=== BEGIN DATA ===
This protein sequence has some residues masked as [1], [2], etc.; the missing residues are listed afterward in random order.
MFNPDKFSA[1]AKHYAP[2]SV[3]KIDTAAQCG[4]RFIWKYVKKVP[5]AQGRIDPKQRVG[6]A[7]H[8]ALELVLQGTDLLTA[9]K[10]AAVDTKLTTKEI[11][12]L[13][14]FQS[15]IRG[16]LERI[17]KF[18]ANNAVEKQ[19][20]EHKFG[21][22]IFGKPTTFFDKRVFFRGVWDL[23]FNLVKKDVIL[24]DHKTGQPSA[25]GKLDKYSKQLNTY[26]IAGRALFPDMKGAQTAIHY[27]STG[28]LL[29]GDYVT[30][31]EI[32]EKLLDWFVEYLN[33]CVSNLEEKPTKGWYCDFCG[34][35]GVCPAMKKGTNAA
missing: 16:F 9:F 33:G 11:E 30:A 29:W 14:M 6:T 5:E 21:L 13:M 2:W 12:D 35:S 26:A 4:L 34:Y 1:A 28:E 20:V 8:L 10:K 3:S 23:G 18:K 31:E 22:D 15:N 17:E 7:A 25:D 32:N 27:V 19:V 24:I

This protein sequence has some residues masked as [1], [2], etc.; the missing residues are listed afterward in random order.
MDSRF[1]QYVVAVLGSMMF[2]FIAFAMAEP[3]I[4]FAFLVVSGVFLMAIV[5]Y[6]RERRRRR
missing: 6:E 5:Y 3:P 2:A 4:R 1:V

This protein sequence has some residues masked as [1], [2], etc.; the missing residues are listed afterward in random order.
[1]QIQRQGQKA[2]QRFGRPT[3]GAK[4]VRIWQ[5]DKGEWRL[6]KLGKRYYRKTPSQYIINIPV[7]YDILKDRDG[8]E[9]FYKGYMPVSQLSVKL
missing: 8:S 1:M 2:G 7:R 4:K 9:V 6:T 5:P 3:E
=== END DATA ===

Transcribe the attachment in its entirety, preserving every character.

This protein sequence has some residues masked as [1], [2], etc.; the missing residues are listed afterward in random order.
MFNPDKFSA[1]AKHYAP[2]SV[3]KIDTAAQCG[4]RFIWKYVKKVP[5]AQGRIDPKQRVG[6]A[7]H[8]ALELVLQGTDLLTA[9]K[10]AAVDTKLTTKEI[11][12]L[13][14]FQS[15]IRG[16]LERI[17]KF[18]ANNAVEKQ[19][20]EHKFG[21][22]IFGKPTTFFDKRVFFRGVWDL[23]FNLVKKDVIL[24]DHKTGQPSA[25]GKLDKYSKQLNTY[26]IAGRALFPDMKGAQTAIHY[27]STG[28]LL[29]GDYVT[30][31]EI[32]EKLLDWFVEYLN[33]CVSNLEEKPTKGWYCDFCG[34][35]GVCPAMKKGTNAA
missing: 16:F 9:F 33:G 11:E 30:A 29:W 14:M 6:T 5:E 21:L 13:M 2:W 12:D 35:S 26:A 4:L 34:Y 1:A 28:E 20:V 8:L 10:K 3:S 23:G 18:K 31:E 22:D 15:N 17:E 7:A 25:D 32:N 27:V 19:V 24:I

This protein sequence has some residues masked as [1], [2], etc.; the missing residues are listed afterward in random order.
MDSRF[1]QYVVAVLGSMMF[2]FIAFAMAEP[3]I[4]FAFLVVSGVFLMAIV[5]Y[6]RERRRRR
missing: 6:E 5:Y 3:P 2:A 4:R 1:V

This protein sequence has some residues masked as [1], [2], etc.; the missing residues are listed afterward in random order.
[1]QIQRQGQKA[2]QRFGRPT[3]GAK[4]VRIWQ[5]DKGEWRL[6]KLGKRYYRKTPSQYIINIPV[7]YDILKDRDG[8]E[9]FYKGYMPVSQLSVKL
missing: 8:S 1:M 2:G 7:R 4:K 9:V 6:T 5:P 3:E